For Michael Lewis, Associate Professor of Chemistry at SLU, student participation in the classroom is a vital part of the learning process. Now, with a new app called ChemDraw®, which allows students and teachers to draw chemical structures and reactions, Lewis believes that he has found a tool that will allow all of his students to be active, engaged learners.
“You end up with the same few students that come up to the blackboard,” said Lewis, speaking of the students that regularly participated without ChemDraw. “Only students who performed well, learned quickly and weren’t afraid to get the answer wrong would participate.”
With the ChemDraw app, however, Lewis noticed that more students were getting involved.
“Everybody participated, especially when I encouraged them not to put their names on the answers,” he said.
One reason ChemDraw was able to increase class participation was due to the medium through which information was presented. The main purpose of the app is to draw chemical structures and reactions that are available in a mobile, personal setting. ChemDraw brings the blackboard at the front of the class into the lap of the student.
Lewis had been looking for a similar type of app since last spring. At that time, he changed the structure of his Principles of Chemistry II class, having the students learn the material at home and then do practice problems in the classroom. Lewis found this new method of teaching effective, but it didn’t accomplish enough.
“Ultimately, it was still me writing problems at the front with students yelling at me with what to write. I still relied on students raising their hands,” Lewis said about the spring class. Looking for a better way to get more students involved, Lewis opted to use ChemDraw for his summer organic chemistry course.
PerkinElmer, the company that owns ChemDraw, provided Lewis’ entire organic chemistry class with iPads and the ChemDraw app. Lewis would e-mail problems to the class, then display some answers at the front of the class and discuss the problems with the students.
According to Lewis, the app was a success in that summer class due to the increased class participation. Students from his class agreed that the app had the potential to enhance understanding of the material. Joshua Korba, one of the Lewis’ students, found the app very useful when studying with other students.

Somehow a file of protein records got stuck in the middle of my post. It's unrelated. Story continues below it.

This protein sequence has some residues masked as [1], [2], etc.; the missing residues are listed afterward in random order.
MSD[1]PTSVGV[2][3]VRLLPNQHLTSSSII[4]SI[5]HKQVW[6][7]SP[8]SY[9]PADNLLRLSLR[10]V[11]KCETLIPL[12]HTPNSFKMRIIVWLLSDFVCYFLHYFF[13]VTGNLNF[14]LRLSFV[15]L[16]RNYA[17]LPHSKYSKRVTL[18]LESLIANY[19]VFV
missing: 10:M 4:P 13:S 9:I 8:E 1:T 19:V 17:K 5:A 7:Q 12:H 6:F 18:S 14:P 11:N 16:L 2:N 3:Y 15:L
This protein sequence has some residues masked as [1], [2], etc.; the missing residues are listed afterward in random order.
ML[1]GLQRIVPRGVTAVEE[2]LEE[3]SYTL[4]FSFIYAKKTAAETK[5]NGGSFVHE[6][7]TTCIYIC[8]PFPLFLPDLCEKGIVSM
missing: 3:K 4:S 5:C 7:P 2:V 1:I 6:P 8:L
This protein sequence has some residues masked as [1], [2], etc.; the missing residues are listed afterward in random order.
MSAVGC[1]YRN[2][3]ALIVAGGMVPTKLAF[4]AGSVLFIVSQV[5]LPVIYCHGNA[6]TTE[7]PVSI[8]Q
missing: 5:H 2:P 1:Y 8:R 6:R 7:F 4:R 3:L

“I helped one of my friends by sending her a structure I made and explaining how to get to thatcertain step,” he said.
Amanda Vest, another student in the summer course, stated that the app had a lot of potential in the classroom.
“It is a really great tool for when a professor is explaining a new concept,” she said. “You can practice it, in the room, and the professor can gain a really good understanding of how well we understand the concept on the spot.” She added that the class became very interactive when discussing right and wrong answers to the problems that Lewis put up.
Despite these positives, the layout and some of the features needed improvement according to Lewis and his students. In addition, many students believed that room to take notes next to the main screen would be helpful in learning the material. Vest disliked the lack of organization in the way the app saved structures.
PerkinElmer, however, has been working to rectify these problems. The company received feedback from SLU students and Lewis, all of who will be an integral part in the development of ChemDraw. Text boxes have been added in the newest update of the app, and according to Lewis, the notebook idea proposed by students was well received and will be added.
Lewis intends to use ChemDraw in class this spring if it’s available on the web and has undergone appropriate improvements.
Still, he finds that the main strength of the app is that it comes in a medium familiar and interesting to the current generation of students.
“This technology helps us meet our students where they are, and where they are right now is that they are a part of a generation that grew up with technology like tablets and the web being widely available. This is how they consume information, and that is really what education is.”